So what do can we do?

The solution may lie in the management of the SPARE CAPACITY of AIS. Basically, SPARE CAPACITY is the quantity of potable water that can be distributed to consumers in the event a WTP shuts down for whatever reason – thus ensuring an uninterrupted water supply to end users.

Currently the SPARE CAPACITY has been quoted by various sources as being 0% to about 5% -which is too low! There was a recent statement by AIS that they are targeting a SPARE CAPACITY of 15 to 20%. Is this enough? Let us not forget that the Non-Revenue Water or NRW statistic for the AIS managed system is still at close to 35% to 40%. The NRW is a broad indicator of what volume of the treated water is wasted in leakages and theft.

To address the problem, the State Government will need to determine what is the target SPARE CAPACITY and how the state is going to implement this increase.

Based on the past practices of the State Government, these attempts at harnessing surface water resources for public water supply to provide this all-important SPARE CAPACITY is going to be very expensive and time consuming to implement.

So do we continue to suffer whilst these SPARE CAPACITY enhancement projects are planned and implemented?

No, NOT if the efforts made to increase the standby SPARE CAPACITY is based on an under utilised raw water resource – GROUNDWATER!

(Note: Standby SPARE CAPACITY is the making available of an alternate water source to cover an emergency shutdown of any WTP. In other words, this is only turned on when there is an emergency and turned off soon afterwards)

The State Government has been wrestling with the issue of meeting the urgent requirement of an increased SPARE CAPACITY for a long while. A result of these demands, HORAS 600 (or Hybrid Off River Augmentation System 600) alternate raw water supply system was declared open on 27th November 2019 (the project implementation started in July 2015).

The Dato Menteri Besar of Selangor declared that with the coming onstream of the HORAS 600, water outages will be a rare occurrence is Selangor.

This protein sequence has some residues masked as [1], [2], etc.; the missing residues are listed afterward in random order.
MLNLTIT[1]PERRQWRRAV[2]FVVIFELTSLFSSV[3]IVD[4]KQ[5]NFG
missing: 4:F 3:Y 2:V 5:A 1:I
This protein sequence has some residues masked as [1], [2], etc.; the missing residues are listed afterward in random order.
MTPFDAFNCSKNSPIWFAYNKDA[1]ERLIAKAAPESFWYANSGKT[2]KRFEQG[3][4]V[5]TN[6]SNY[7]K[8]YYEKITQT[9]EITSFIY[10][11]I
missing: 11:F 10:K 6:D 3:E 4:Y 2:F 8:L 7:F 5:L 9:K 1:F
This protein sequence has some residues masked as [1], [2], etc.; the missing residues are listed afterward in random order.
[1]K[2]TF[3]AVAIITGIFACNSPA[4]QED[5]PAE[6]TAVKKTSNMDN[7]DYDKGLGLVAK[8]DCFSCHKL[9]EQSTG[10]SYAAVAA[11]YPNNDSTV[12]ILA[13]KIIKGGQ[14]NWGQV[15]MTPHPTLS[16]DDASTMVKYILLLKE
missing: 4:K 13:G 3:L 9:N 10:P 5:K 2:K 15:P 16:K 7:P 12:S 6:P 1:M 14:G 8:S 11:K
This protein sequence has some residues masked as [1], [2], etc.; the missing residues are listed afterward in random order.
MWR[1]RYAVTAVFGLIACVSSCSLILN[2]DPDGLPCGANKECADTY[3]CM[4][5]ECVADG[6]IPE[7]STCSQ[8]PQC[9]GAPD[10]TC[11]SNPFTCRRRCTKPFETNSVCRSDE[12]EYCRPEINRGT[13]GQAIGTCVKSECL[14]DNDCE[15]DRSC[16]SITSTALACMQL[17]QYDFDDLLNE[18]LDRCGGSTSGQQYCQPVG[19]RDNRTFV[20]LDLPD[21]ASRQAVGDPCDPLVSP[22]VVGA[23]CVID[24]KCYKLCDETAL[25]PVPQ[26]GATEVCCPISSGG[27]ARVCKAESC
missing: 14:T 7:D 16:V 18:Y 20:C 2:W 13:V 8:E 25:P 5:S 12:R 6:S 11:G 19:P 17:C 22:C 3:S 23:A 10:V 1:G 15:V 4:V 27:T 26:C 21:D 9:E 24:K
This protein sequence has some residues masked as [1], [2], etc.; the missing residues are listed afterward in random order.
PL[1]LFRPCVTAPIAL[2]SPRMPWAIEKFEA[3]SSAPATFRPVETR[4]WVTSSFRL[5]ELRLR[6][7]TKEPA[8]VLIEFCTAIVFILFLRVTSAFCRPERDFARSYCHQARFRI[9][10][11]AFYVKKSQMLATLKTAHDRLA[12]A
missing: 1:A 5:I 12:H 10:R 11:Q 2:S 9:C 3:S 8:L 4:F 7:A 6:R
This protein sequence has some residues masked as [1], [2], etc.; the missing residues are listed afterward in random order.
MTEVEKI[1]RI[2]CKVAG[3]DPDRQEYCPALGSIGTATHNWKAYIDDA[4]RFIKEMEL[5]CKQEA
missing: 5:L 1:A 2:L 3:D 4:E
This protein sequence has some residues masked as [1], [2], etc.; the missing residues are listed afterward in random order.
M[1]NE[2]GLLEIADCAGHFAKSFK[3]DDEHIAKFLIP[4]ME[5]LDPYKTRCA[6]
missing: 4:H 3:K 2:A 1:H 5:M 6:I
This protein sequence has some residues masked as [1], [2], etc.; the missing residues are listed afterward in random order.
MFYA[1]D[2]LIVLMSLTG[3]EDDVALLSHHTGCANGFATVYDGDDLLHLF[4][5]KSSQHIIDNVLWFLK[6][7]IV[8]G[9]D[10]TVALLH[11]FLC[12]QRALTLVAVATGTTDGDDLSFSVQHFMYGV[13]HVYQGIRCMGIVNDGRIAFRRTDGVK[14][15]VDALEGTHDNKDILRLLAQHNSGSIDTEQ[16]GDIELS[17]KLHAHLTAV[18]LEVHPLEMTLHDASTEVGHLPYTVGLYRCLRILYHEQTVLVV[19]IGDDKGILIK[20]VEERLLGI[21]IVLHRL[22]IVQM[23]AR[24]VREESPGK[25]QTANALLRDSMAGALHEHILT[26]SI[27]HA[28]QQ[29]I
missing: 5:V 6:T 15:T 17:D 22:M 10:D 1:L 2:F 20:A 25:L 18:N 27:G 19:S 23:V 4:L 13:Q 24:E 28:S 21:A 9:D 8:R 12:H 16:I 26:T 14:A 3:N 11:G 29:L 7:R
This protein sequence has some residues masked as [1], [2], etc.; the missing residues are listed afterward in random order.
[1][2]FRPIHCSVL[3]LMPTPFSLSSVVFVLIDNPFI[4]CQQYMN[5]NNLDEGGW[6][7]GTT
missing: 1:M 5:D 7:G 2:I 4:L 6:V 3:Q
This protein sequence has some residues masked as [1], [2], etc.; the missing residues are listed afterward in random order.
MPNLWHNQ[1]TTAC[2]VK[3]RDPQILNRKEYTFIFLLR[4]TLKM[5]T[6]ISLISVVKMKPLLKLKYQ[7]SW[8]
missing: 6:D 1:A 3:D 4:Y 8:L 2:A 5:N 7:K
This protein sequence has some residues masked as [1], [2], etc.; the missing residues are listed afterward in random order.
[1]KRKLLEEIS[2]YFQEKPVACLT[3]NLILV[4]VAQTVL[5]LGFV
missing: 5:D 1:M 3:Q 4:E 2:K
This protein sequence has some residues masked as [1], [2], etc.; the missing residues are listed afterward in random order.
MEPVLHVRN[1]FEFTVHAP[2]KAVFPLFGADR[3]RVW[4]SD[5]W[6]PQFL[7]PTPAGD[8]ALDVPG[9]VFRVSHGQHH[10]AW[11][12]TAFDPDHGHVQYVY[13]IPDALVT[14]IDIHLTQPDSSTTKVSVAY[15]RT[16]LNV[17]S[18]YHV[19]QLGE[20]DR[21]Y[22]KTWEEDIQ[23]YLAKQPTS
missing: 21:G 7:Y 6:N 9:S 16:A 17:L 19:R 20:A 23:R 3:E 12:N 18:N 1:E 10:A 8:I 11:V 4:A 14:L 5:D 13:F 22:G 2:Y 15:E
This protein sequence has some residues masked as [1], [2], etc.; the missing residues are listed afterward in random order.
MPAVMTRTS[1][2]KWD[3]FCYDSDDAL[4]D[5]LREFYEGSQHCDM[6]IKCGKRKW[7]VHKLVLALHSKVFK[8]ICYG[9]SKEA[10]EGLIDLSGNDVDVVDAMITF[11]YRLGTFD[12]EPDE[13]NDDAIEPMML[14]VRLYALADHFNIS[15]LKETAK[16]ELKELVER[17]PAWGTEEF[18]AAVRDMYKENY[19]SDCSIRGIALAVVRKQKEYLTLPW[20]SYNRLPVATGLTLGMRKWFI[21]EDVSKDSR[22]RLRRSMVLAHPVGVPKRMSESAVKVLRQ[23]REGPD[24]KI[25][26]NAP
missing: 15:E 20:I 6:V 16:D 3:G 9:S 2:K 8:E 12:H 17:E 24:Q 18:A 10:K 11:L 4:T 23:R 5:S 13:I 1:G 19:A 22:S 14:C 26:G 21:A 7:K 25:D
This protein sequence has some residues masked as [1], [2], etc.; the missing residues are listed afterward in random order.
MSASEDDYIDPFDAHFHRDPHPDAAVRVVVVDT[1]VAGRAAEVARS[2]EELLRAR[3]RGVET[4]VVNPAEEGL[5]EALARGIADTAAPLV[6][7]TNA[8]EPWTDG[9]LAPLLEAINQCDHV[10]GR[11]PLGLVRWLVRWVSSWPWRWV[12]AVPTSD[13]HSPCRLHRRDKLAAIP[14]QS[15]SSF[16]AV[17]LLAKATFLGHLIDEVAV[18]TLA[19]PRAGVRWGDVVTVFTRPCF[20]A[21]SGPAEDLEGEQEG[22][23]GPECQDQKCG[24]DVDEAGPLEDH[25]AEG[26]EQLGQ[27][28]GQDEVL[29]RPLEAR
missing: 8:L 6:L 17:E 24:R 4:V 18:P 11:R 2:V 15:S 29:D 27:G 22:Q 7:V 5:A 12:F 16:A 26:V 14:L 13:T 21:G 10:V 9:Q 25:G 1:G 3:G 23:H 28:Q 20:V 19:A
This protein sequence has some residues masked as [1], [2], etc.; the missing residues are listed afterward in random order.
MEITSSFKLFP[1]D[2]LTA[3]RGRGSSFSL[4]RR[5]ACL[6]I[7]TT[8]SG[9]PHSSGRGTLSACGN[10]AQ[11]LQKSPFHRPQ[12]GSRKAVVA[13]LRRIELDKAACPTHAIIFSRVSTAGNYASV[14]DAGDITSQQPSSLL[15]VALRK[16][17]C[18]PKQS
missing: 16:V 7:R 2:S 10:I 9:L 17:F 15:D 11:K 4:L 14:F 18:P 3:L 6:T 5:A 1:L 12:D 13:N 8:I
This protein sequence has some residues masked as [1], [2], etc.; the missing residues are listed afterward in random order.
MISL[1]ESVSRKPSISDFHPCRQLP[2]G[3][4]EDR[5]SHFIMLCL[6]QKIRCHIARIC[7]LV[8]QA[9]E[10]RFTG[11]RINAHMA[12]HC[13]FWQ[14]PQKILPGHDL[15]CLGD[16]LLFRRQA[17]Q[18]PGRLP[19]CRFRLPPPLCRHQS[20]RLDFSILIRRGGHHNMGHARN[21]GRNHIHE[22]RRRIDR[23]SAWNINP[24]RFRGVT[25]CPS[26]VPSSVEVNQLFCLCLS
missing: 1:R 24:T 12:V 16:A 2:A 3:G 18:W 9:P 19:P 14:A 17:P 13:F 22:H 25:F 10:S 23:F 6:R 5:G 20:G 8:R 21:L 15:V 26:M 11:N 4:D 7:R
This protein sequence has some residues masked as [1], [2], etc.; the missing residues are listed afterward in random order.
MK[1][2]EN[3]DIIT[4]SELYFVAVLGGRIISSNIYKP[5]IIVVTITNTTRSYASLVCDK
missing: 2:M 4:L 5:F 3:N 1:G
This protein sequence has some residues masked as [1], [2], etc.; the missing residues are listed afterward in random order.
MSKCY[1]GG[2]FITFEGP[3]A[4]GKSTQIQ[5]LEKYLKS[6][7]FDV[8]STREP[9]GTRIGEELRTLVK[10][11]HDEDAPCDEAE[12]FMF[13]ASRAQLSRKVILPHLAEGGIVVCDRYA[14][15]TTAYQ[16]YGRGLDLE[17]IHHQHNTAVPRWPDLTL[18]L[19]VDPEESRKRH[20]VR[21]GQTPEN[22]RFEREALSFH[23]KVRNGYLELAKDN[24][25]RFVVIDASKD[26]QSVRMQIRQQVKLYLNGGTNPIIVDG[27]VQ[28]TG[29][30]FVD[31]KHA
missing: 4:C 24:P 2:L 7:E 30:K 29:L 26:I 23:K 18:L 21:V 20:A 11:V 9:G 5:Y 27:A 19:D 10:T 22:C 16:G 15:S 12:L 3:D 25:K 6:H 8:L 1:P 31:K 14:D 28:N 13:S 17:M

Sadly, as events turned out, that was NOT to be the case!

So why are the planners NOT looking at groundwater as a resource to increase SPARE CAPACITY?

LUAS already manages all groundwater extractions. LUAS charges RM150/annum licence and RM0.01/cubic metre of water extracted measured via a water meter installed at the outlet of the groundwater borewell.

How do we use groundwater to significantly increase the standby SPARE CAPACITY?

The diagram below is a sketch on a proposal of how this standby SPARE CAPACITY (or Supplemental Water Supply system) can be implemented within a very short timeframe in Selangor.

The option to adopt (which may be a combination of options 1 and 2) would be the subject of an URGENT Study which needs to ascertain:-

  1. The prospect of the viable extraction of good quality groundwater of sufficient quantity to meet the supply requirements of a specific WTP;
  2. If item 1 cannot be met, then Option 1 will need to meld with Option 2 to meet the supply requirements;
  3. A 3rd option could be an more distributed system involving the siting of borewell farms to be managed jointly by the PBT and AIS. This option will need to be a fallback option when the melding of Options 1 and 2 still does not meet the requirements of this standby SPARE CAPACITY.

Immediate Requirements:

  1. Recognise that an immediate solution to the standby SPARE CAPACITY will need to be addressed;
  2. Form a TASKFORCE made of experts in the industry to determine how best to implement this in the shortest timeframe possible;
  3. Identify specific WTPs as a TEST SITE. (This step may not be necessary if the Taskforce decides that the volume of the standby SPARE CAPACITY availability needs to be met urgently);
  4. Ensure public education on the safety of the use of properly surveyed and secured groundwater from borewells to be used as the standby SPARE CAPACITY during WTP outages